April 2005 update - see page 8
Jan 2, 2000, I get an e-mail from someone who's starting up an online news publication, and he wants me to write for it. Cool, I think; I'm always happy when my website gets me work. The letter goes like this:
I'm contacting you on behalf of, Internet Sourceline, an on-line news & media publication. We are relatively new, or as it is commonly referred to as, a "dot com start-up."
With an initial opening of February 1st, we are currently scouting writers for possible employment. With that said, after your work was suggested, I personally reviewed it, and I honestly liked what I saw.
Just to give you a brief overview of ISL, we have a wonderful production staff so far, and as I stated we are indeed a news & media publication. We will be utilizing the characteristics of the slogan "News with an attitude!" Which is what we plan to do, give fact based news, with opinionated views that have a very strong point to them. We don't plan to beat around bushes like many other news sites out there. Direct news, with direct opinions, and "dissections." We also plan to offer audio/video broadcast with various different shows, as well as updates throughout the day. This is just a brief overview of things that will take place at ISL. There is much more, and exciting features that we plan to offer.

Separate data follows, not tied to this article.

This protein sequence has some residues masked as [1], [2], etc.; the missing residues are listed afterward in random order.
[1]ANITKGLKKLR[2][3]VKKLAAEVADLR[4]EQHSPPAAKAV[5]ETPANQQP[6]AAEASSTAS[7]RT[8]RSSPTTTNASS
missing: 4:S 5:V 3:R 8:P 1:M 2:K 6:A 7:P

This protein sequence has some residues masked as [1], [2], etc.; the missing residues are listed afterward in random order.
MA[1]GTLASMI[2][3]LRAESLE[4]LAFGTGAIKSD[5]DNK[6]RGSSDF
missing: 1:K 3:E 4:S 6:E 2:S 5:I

As I stated, we are currently looking for writers whom are willing for a new switch in environments, and who are interested in either their first big start, or to add another publication to their resume. If you seem interested in the offer, please feel free to contact me at your convenience to discuss things. As I do look forward to working with you, I hope you consider our offer as we see you as a fantastic additional to ISL.
Have a safe and happy New Year.
Nice. But, while I dig the concept of my website getting work for me, it seems to go wrong more often than not. (See the ThoughtPort story when I finally write it up.) And the warning signs are certainly there. For one, "News with an Attitude" isn't very original for a publication trying to sell its originality. Also, follow-up conversations are somewhat troubling, in part for their vagueness (can't get a really clear statement of what exactly I am expected to do--write, sure, but write what? Tech news? Dairy industry outlook? Tips for removing pine tar?), and in part for the apparent limited knowledge of English usage and punctuation on the part of the people running the show.
But fine, I think; the people in charge don't necessarily need to write well, and I know I'm overly touchy about this sort of thing. As long as the final product is professional, that's what matters. I tell them, sure, I'm on board, knowing that saying this doesn't cost me anything and doesn't really obligate me in any way.
Next: If This Was The Warning Sign, Here Comes The Warning Sledgehammer